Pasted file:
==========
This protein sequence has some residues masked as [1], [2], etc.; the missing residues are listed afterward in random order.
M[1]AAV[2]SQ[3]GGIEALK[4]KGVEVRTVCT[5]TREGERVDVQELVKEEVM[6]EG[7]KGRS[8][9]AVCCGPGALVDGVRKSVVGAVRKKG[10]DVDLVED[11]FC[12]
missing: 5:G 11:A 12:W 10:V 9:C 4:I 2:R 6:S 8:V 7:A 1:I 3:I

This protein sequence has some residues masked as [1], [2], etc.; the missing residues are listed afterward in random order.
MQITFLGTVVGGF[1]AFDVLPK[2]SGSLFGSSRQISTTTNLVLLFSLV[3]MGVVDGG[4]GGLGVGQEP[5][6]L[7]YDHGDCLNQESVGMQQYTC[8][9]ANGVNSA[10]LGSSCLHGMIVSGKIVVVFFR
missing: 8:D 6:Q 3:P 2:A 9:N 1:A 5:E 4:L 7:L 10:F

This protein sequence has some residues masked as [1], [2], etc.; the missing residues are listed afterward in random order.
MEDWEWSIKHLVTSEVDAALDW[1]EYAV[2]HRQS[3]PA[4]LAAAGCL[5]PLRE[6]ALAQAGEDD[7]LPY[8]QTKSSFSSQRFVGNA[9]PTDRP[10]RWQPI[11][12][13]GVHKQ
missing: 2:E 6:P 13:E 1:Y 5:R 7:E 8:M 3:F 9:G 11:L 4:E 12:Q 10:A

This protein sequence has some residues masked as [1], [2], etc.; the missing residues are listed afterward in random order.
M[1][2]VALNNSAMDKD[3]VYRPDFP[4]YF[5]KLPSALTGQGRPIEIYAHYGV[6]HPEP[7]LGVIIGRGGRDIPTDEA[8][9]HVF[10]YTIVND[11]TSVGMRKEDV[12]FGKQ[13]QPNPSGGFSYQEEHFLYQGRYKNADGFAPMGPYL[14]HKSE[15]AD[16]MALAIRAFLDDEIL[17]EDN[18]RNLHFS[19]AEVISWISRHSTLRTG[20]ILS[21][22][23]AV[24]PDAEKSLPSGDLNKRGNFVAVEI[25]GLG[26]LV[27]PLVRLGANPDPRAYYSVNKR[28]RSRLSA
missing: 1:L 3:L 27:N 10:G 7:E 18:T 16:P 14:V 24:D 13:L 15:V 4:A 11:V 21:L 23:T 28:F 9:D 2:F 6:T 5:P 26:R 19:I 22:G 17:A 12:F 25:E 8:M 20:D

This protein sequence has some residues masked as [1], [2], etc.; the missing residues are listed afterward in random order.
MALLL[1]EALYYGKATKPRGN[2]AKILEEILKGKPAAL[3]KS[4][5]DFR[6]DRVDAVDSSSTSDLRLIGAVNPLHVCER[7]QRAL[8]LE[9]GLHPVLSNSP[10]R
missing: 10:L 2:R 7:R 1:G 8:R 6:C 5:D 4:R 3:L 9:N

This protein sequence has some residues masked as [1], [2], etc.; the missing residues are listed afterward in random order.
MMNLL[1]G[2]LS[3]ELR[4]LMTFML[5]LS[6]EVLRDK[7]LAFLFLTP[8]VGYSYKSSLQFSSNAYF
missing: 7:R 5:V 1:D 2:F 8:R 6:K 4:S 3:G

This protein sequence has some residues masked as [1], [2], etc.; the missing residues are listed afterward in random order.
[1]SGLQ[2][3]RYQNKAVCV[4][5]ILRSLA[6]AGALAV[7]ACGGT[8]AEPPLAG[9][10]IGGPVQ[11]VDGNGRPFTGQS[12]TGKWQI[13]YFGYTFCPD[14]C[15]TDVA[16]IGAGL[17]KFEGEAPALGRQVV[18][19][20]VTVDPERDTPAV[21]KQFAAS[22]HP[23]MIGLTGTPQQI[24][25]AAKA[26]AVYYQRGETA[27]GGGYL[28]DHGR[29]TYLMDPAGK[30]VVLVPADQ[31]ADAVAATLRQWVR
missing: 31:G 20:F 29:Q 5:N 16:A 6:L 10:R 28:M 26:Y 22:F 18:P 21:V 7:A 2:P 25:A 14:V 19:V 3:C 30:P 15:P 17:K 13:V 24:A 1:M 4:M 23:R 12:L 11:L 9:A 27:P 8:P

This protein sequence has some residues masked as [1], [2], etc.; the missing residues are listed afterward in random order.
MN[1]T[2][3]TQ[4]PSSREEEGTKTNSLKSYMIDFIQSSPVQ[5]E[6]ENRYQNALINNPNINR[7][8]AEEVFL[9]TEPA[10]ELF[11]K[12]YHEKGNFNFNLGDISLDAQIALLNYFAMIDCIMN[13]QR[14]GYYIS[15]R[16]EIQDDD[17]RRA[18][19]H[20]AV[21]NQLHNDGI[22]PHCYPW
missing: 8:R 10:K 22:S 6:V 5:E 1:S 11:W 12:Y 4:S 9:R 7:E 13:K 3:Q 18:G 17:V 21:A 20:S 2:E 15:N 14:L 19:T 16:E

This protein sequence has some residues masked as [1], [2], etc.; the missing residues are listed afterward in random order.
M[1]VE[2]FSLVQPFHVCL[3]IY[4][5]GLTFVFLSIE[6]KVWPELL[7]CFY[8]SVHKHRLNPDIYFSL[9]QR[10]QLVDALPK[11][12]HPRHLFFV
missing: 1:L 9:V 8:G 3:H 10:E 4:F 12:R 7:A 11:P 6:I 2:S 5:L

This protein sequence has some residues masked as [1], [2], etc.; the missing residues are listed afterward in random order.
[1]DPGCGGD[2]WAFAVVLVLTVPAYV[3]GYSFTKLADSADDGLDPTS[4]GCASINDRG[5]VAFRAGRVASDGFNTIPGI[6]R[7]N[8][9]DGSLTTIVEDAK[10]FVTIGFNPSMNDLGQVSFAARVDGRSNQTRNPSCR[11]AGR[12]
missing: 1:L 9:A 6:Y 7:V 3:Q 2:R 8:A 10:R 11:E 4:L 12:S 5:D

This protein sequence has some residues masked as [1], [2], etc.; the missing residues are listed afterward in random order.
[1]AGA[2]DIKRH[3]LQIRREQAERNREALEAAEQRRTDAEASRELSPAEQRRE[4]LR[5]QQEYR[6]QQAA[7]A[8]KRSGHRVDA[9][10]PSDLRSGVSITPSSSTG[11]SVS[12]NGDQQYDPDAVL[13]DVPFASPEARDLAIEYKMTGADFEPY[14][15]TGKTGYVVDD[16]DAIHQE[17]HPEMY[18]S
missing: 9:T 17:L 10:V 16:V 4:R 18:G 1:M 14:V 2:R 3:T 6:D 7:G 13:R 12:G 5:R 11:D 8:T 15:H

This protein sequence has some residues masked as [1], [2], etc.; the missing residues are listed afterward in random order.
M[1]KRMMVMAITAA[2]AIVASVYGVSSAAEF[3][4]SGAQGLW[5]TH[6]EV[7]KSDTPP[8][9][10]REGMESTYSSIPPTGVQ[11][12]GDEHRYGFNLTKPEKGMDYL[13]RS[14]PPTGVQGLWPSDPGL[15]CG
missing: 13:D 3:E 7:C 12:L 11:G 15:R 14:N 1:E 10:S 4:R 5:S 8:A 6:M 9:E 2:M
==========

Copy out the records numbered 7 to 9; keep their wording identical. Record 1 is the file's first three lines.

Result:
This protein sequence has some residues masked as [1], [2], etc.; the missing residues are listed afterward in random order.
[1]SGLQ[2][3]RYQNKAVCV[4][5]ILRSLA[6]AGALAV[7]ACGGT[8]AEPPLAG[9][10]IGGPVQ[11]VDGNGRPFTGQS[12]TGKWQI[13]YFGYTFCPD[14]C[15]TDVA[16]IGAGL[17]KFEGEAPALGRQVV[18][19][20]VTVDPERDTPAV[21]KQFAAS[22]HP[23]MIGLTGTPQQI[24][25]AAKA[26]AVYYQRGETA[27]GGGYL[28]DHGR[29]TYLMDPAGK[30]VVLVPADQ[31]ADAVAATLRQWVR
missing: 31:G 20:F 29:Q 5:N 16:A 6:L 10:R 28:M 26:Y 22:F 18:P 21:V 7:A 2:P 25:A 14:V 19:V 3:C 30:P 15:P 17:K 13:V 24:A 1:M 4:M 23:R 12:L 11:L 9:A 27:P 8:P

This protein sequence has some residues masked as [1], [2], etc.; the missing residues are listed afterward in random order.
MN[1]T[2][3]TQ[4]PSSREEEGTKTNSLKSYMIDFIQSSPVQ[5]E[6]ENRYQNALINNPNINR[7][8]AEEVFL[9]TEPA[10]ELF[11]K[12]YHEKGNFNFNLGDISLDAQIALLNYFAMIDCIMN[13]QR[14]GYYIS[15]R[16]EIQDDD[17]RRA[18][19]H[20]AV[21]NQLHNDGI[22]PHCYPW
missing: 8:R 10:K 22:S 6:V 5:E 1:S 11:W 12:Y 4:S 9:R 7:E 13:K 3:Q 18:G 17:V 21:A 20:S 2:E 15:N 14:L 19:T 16:E

This protein sequence has some residues masked as [1], [2], etc.; the missing residues are listed afterward in random order.
M[1]VE[2]FSLVQPFHVCL[3]IY[4][5]GLTFVFLSIE[6]KVWPELL[7]CFY[8]SVHKHRLNPDIYFSL[9]QR[10]QLVDALPK[11][12]HPRHLFFV
missing: 1:L 9:V 8:G 3:H 10:E 4:F 12:R 7:A 11:P 6:I 2:S 5:L